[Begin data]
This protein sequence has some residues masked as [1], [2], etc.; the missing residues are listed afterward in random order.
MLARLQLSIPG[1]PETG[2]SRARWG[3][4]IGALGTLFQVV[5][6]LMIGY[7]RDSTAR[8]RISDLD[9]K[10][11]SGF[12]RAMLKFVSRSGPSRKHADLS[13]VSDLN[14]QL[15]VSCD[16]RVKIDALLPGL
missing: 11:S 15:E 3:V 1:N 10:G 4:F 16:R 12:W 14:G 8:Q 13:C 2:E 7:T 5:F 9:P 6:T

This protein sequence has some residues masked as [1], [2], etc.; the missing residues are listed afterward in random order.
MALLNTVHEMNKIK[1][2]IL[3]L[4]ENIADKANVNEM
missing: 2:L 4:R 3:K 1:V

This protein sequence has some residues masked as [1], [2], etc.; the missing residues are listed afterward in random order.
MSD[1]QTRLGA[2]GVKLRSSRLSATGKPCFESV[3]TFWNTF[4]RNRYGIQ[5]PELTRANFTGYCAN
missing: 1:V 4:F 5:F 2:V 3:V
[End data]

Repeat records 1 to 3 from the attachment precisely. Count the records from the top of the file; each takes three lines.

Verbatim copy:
This protein sequence has some residues masked as [1], [2], etc.; the missing residues are listed afterward in random order.
MLARLQLSIPG[1]PETG[2]SRARWG[3][4]IGALGTLFQVV[5][6]LMIGY[7]RDSTAR[8]RISDLD[9]K[10][11]SGF[12]RAMLKFVSRSGPSRKHADLS[13]VSDLN[14]QL[15]VSCD[16]RVKIDALLPGL
missing: 11:S 15:E 3:V 1:N 10:G 4:F 16:R 12:W 14:G 8:Q 13:C 2:E 7:T 5:F 9:P 6:T

This protein sequence has some residues masked as [1], [2], etc.; the missing residues are listed afterward in random order.
MALLNTVHEMNKIK[1][2]IL[3]L[4]ENIADKANVNEM
missing: 2:L 4:R 3:K 1:V

This protein sequence has some residues masked as [1], [2], etc.; the missing residues are listed afterward in random order.
MSD[1]QTRLGA[2]GVKLRSSRLSATGKPCFESV[3]TFWNTF[4]RNRYGIQ[5]PELTRANFTGYCAN
missing: 1:V 4:F 5:F 2:V 3:V